Do Daves still outnumber women in fund management?


It has become a Morningstar tradition to mark International Women’s Day by looking at how many fund managers in the UK are women, and whether that number exceeds the number of funds managed by men named Dave.

In the last two years there have been more funds managed by Dave than by women, will this trend continue in 2022 as well? We take a look.

This year we changed our methodology and as a result the number of women exceeds the number of fund managers named Dave. In our fund data, we found 184 female fund managers who manage 329 funds between them (some manage more than one mandate) – 17.8% of all UK funds.

On the other side, we found 59 fund managers in our sample with the name Dave or David. They run 133 funds in total, or 7.2% of the UK-domiciled sample.

So what did we do differently this year? As always, we have selected actively managed funds domiciled in the UK, but instead of only selecting capitalization shares, we have selected the own share class for each fund.

The resulting sample, after removing all funds whose managers were not disclosed, is 1,846 funds – a considerably higher number than the samples we have worked with in the past (last year, l sample was 1,226 funds). The funds in our sample together hold assets worth £835bn.

Notably though, several of the funds are managed by multiple Davids (now known as “Double-Daves”). Premier Miton’s David Hambridge and David Thornton lead several of the firm’s multi-asset strategies, for example, Premier Miton Multi-Asset Absolute Return (along with two other managers); David Horner and David Taylor run MI Chelverton’s UK equity income fund; Allianz Global Multi-Sector Credit has David Newman and David Butler; and David Millar and David Jubb lead Invesco Managed Growth.

If we were to count the Double-Daves twice, we end up with 145 Dave-led funds. The same is true if we count the funds several times with more than one female manager; the number increases from 329 to 354 boxes.

Only two funds in our universe have three female managers, and only one of them is exclusively female in its management: ASI UK Sustainable and Responsible Investment Equity, led by Louise Kernohan, Lesley Duncan and Rebecca Maclean. Meanwhile, the nine-person leadership of Margetts Fund Management‘s North American equities includes Ann M. Holcomb, Jennifer O’Hara Martin and Susan Bao.

In total, 21 funds have two female managers, eight of which are exclusively female. Among the funds managed by women, 77 are managed by a single (female) manager.

The numbers continue to improve when looking at fund size. While it is true that women hold only 11.8% of fund manager positions, they manage 20.8% (or £173bn) of all assets in our dataset.

It is also evident that while there are not many Daves in the industry (although 3.5% is a notable amount), they manage 8.6% of the total assets managed by funds in the UK. -United. Along with all other active male fund managers, they are in charge of assets worth £662bn (79.2% of our dataset).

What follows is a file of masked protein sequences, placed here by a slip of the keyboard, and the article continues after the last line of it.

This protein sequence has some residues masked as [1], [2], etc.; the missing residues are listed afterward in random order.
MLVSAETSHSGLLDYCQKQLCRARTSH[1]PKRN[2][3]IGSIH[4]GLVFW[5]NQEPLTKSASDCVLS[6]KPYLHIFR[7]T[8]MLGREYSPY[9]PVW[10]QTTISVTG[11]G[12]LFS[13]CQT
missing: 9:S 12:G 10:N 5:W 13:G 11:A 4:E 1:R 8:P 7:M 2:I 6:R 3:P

What’s in a name?

So it may seem important to have the right name. But it’s not just people named Dave who are thriving. Those named Mark, James and John are all popular too; there are at least 50 fund managers of each name. People named Andrew, Paul and Christopher also dominate in fund management, if the big names are any indication, as do Richards, Matthews and Simons.

Meanwhile, all of the top 10 men’s names are more than twice as common as the name of the top female fund manager: Kate (and that includes HSBC’s head of global fund selection, Kate Morrissey).

Before grouping together different spellings of the same names (and apologies to any men whose full name is Jon and not Jonathan), we had to scroll down to 90th in my list of the most common money manager names. to find the first woman entered. So while Kate and Katies are most likely to succeed in money management, they unfortunately remain unrepresented compared to their male counterparts.

However, women working in the fund management space say it’s something more women should consider. Last year, Alexandra Jackson, fund manager of the Rathbone UK Opportunities fund, pointed out that it requires emotional intelligence, attention to detail, common sense and care, making it “brilliant work, period, and it’s brilliant work for women.” .

Ruli Viljoen, head of manager selection at Morningstar, says it’s “nice” to see women having the opportunity to make money.

“Last year, we highlighted the fact that the rights of minority groups were being increasingly put forward,” she says.

“This, combined with the ‘new normal’ we increasingly find ourselves in, where working from home is seen as a benefit and not an excuse to ‘slack off’, has undoubtedly helped to further level the playing field. rules of the game. Women no longer have to choose between having a career or being available to support their families.”

“In addition, men have realized that they too can help, and Morningstar has seen an increase in the number of fund managers who have quit to ‘spend more time with their families as they realize how, over the years,’ they may have lost.

“While it’s nice to see an increase in the number of female fund managers, it’s even nicer to see how their profile is also being raised, as evidenced by the appointment of Katie Trowsdale to lead the team. abdrn Multi-Manager Strategies in 2021,” she added.

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